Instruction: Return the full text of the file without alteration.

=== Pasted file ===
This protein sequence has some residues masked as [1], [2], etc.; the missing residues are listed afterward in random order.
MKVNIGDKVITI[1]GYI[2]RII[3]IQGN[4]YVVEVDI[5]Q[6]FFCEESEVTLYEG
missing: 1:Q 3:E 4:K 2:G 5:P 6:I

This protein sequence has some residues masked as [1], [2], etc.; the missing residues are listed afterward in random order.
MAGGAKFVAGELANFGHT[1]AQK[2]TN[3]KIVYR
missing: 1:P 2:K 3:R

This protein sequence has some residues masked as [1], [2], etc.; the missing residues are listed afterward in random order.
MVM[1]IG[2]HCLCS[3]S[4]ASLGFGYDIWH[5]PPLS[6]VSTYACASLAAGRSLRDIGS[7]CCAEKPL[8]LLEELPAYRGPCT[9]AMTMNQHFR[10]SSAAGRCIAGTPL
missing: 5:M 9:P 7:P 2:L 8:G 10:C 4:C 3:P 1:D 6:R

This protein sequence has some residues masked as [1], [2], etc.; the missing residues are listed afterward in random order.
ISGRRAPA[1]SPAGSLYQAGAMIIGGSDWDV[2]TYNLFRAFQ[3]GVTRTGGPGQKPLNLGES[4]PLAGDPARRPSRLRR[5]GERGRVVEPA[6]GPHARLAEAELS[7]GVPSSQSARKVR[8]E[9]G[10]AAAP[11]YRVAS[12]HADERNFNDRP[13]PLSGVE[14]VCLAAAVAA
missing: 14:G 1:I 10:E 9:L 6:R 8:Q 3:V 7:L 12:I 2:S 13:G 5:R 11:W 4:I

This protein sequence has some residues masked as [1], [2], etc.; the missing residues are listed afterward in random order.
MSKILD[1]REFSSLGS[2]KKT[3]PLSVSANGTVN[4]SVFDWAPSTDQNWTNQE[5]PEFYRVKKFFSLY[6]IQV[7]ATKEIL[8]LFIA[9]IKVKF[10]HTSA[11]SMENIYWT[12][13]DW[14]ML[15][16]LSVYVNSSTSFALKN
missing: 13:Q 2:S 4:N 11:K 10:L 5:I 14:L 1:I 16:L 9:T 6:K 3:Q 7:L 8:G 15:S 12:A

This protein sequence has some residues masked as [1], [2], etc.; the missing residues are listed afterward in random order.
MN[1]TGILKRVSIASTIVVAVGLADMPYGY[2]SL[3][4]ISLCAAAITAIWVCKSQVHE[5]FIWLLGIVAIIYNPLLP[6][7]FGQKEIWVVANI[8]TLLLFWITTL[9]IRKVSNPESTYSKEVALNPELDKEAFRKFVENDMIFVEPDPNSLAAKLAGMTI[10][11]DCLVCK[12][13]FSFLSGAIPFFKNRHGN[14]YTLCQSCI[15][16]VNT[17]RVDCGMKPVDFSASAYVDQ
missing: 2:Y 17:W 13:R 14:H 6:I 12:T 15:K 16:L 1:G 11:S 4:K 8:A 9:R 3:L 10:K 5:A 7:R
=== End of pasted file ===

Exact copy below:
This protein sequence has some residues masked as [1], [2], etc.; the missing residues are listed afterward in random order.
MKVNIGDKVITI[1]GYI[2]RII[3]IQGN[4]YVVEVDI[5]Q[6]FFCEESEVTLYEG
missing: 1:Q 3:E 4:K 2:G 5:P 6:I

This protein sequence has some residues masked as [1], [2], etc.; the missing residues are listed afterward in random order.
MAGGAKFVAGELANFGHT[1]AQK[2]TN[3]KIVYR
missing: 1:P 2:K 3:R

This protein sequence has some residues masked as [1], [2], etc.; the missing residues are listed afterward in random order.
MVM[1]IG[2]HCLCS[3]S[4]ASLGFGYDIWH[5]PPLS[6]VSTYACASLAAGRSLRDIGS[7]CCAEKPL[8]LLEELPAYRGPCT[9]AMTMNQHFR[10]SSAAGRCIAGTPL
missing: 5:M 9:P 7:P 2:L 8:G 10:C 4:C 3:P 1:D 6:R

This protein sequence has some residues masked as [1], [2], etc.; the missing residues are listed afterward in random order.
ISGRRAPA[1]SPAGSLYQAGAMIIGGSDWDV[2]TYNLFRAFQ[3]GVTRTGGPGQKPLNLGES[4]PLAGDPARRPSRLRR[5]GERGRVVEPA[6]GPHARLAEAELS[7]GVPSSQSARKVR[8]E[9]G[10]AAAP[11]YRVAS[12]HADERNFNDRP[13]PLSGVE[14]VCLAAAVAA
missing: 14:G 1:I 10:E 9:L 6:R 8:Q 3:V 7:L 12:I 2:S 13:G 5:R 11:W 4:I

This protein sequence has some residues masked as [1], [2], etc.; the missing residues are listed afterward in random order.
MSKILD[1]REFSSLGS[2]KKT[3]PLSVSANGTVN[4]SVFDWAPSTDQNWTNQE[5]PEFYRVKKFFSLY[6]IQV[7]ATKEIL[8]LFIA[9]IKVKF[10]HTSA[11]SMENIYWT[12][13]DW[14]ML[15][16]LSVYVNSSTSFALKN
missing: 13:Q 2:S 4:N 11:K 10:L 5:I 14:L 1:I 16:L 9:T 6:K 3:Q 7:L 8:G 15:S 12:A

This protein sequence has some residues masked as [1], [2], etc.; the missing residues are listed afterward in random order.
MN[1]TGILKRVSIASTIVVAVGLADMPYGY[2]SL[3][4]ISLCAAAITAIWVCKSQVHE[5]FIWLLGIVAIIYNPLLP[6][7]FGQKEIWVVANI[8]TLLLFWITTL[9]IRKVSNPESTYSKEVALNPELDKEAFRKFVENDMIFVEPDPNSLAAKLAGMTI[10][11]DCLVCK[12][13]FSFLSGAIPFFKNRHGN[14]YTLCQSCI[15][16]VNT[17]RVDCGMKPVDFSASAYVDQ
missing: 2:Y 17:W 13:R 14:H 6:I 12:T 15:K 16:L 1:G 11:S 4:K 8:A 9:R 3:L 10:K 5:A 7:R